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Georg Brandes




Reading Books

He who possesses talent should also possess courage. He must dare trust his inspiration, he must be convinced that the fancy which flashes through his brain is a healthy one, that the form which comes natural to him, even if it be a new one, has a right to assert its claims; he must have gained the hardihood to expose himself to the charge of being affected, or on the wrong path, before he can yield to his instinct and follow it wherever it may imperiously lead. When Armand Carrel, a young journalist at the time, was censured by the editor of the paper for which he wrote, who, pointing to a passage in the young man's article, remarked, `That is not the way people write,' he replied, `I do not write as people write, but as I myself write,' and this is the universal formula of a gifted nature. It countenances neither fugitive rubbish, nor arbitrary invention, but with entire self-consciousness it expresses the right of talent, when neither traditional form nor existing material suffices to meet the peculiar requirements of its nature, to choose new material, to create new forms, until it finds a soil of a quality to give nurture to all of its forces and gently and freely develop them. Such a soil the poet Hans Christian Andersen found in the nursery story.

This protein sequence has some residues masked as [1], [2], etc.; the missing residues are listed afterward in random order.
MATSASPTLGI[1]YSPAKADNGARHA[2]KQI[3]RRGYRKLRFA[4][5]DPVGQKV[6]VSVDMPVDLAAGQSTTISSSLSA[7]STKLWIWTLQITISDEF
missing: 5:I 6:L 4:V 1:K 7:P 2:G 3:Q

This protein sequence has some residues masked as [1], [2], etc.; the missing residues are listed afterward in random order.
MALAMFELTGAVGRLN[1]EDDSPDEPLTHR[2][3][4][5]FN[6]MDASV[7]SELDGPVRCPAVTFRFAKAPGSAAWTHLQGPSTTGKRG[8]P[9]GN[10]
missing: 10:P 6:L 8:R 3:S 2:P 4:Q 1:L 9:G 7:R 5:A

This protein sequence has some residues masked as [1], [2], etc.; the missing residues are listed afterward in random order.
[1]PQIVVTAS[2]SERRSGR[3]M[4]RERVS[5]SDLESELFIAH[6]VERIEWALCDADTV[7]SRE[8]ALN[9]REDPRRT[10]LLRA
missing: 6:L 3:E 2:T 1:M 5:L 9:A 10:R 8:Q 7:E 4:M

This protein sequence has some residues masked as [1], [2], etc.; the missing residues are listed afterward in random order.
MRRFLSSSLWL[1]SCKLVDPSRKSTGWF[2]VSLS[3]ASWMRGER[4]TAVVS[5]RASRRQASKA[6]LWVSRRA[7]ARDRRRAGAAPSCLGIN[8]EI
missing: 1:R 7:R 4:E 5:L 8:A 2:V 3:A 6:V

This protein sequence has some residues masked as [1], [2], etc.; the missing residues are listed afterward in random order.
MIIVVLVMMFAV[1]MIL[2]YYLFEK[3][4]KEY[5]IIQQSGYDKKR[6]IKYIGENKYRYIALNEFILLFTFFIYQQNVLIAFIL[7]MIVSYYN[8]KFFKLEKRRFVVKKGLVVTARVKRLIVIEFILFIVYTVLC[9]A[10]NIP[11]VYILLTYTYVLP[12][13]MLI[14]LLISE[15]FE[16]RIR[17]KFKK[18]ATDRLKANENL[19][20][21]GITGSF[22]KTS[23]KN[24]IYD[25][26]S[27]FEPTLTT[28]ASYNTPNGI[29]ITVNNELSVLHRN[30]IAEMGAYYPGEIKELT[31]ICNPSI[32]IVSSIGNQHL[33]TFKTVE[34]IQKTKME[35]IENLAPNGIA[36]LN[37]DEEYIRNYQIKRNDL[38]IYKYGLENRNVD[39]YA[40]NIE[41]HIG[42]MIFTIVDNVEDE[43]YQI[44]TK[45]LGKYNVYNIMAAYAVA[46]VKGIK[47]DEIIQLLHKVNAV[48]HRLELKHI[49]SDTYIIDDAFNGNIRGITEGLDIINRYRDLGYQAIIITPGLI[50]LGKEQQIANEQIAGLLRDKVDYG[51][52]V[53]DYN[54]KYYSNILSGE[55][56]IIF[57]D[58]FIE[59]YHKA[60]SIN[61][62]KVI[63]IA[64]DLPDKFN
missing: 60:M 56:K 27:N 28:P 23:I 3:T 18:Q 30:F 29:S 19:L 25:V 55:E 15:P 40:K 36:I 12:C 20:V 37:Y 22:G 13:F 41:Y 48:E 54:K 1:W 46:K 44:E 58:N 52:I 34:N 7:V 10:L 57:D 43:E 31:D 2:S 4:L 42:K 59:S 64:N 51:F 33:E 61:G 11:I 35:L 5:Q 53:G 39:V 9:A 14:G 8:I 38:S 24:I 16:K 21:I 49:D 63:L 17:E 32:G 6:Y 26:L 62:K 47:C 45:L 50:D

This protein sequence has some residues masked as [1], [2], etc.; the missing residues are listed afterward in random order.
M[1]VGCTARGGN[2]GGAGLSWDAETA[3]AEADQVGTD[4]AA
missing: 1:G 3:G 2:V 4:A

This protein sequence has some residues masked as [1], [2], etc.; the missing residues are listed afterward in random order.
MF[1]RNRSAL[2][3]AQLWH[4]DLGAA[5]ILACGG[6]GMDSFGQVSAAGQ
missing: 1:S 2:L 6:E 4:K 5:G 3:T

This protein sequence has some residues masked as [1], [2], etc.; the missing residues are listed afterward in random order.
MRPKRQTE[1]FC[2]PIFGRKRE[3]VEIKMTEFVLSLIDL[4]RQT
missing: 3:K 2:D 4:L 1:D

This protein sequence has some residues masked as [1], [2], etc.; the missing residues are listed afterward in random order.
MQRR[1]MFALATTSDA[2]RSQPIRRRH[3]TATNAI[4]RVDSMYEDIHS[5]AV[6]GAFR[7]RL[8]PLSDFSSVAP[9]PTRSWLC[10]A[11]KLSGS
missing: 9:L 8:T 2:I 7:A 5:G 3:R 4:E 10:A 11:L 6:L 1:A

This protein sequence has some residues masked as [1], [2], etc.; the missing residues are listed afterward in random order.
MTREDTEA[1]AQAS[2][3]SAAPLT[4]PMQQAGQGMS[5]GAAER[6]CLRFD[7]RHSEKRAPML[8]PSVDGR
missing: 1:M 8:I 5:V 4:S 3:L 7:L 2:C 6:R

In his stories we meet with beginnings like this: Any one might have supposed that something very extraordinary had happened in the duck-pond, there was such a commotion. All the ducks some swimming, some standing in the pond with their heads downward suddenly jumped on land, leaving the traces of their feet in the wet clay, and sending forth a loud, startled cry,' or like the following: `Now, then, let us begin. When we are at the end of the story, we shall know more than we know now: but to begin. Once upon a time there was a wicked sprite, indeed, he was the most mischievous of all sprites!' The construction, the position of the words in individual sentences, the entire arrangement, is at variance with the simplest rules of syntax. `This is not the way people write.' That is true; but it is the way they speak. To grown people? No, but to children; and why should it not be proper to commit the words to writing in the same order in which they are spoken to children? In such a case the usual form is simply exchanged for another; not the rules of abstract written language, but the power of comprehension of the child is here the determining factor; there is method in this disorder, as there is method in the grammatical blunder of the child when it makes use of a regular imperfect for an irregular verb. To replace the accepted written language with the free, unrestrained Ianguage of familiar conversation, to exchange the more rigid form of expression of grown people for such as a child uses and under-stands, becomes the true goal of the author as soon as he embraces the resolution to tell nursery stories for children. He has the bold intention to employ oral speech in a printed work, he will not write but speak, and he will gladly write as a school-child writes, if he can thus avoid speaking as a book speaks. The written word is poor and insufficient, the oral has a host of allies in the expression of the mouth that imitates the object to which the discourse relates, in the movement of the hand that describes it, in the length or shortness of the tone of the voice, in its sharp or gentle, grave or droll character, in the entire play of the features, and in the whole bearing. The nearer to a state of nature the being addressed, the greater aids to comprehension are these auxiliaries. Whoever tells a story to a child, involuntarily accompanies the narrative with many gestures and grimaces, for the child sees the story quite as much as it hears it, paying heed, almost in the same way as the dog, rather to the tender or irritated intonation, than to whether the words express friendliness or wrath. Whoever, therefore, addresses himself in writing to a child must have at his command the changeful cadence, the sudden pauses, the descriptive gesticulations, the awe-inspiring mien, the smile which betrays the happy turn of affairs, the jest, the caress, and the appeal to rouse the flagging attention all these he must endeavor to weave into his diction, and as he cannot directly sing, paint, or dance the occurrences to the child, he must imprison within his prose the song, the picture, and the pantomimic movements, that they may lie there like forces in bonds, and rise up in their might as soon as the book is opened. In the first place, no circumlocution; everything must be spoken fresh from the lips of the narrator, aye, more than spoken, growled, buzzed, and blown as from a trumpet: `There came a soldier marching along the high-road one, two! one, two!' `And the carved trumpeters blew, "Trateratra! there is the little boy! Trateratra !" ' "` Listen how it is drumming on the burdock-leaves, rum-dum-dum! rum-dumdum!" said the Father Snail.' At one time he begins, as in `The Daisy,' with a `Now you shall hear!' which at once arrests the attention; and again he jests after the fashion of a child: `So the soldier cut the witch's head off. There she lay!' We can hear the laughter of the child that follows this brief, not very sympathetic, yet extremely clear presentation of the destruction of an impostor. Often he breaks into a sentimental tone...



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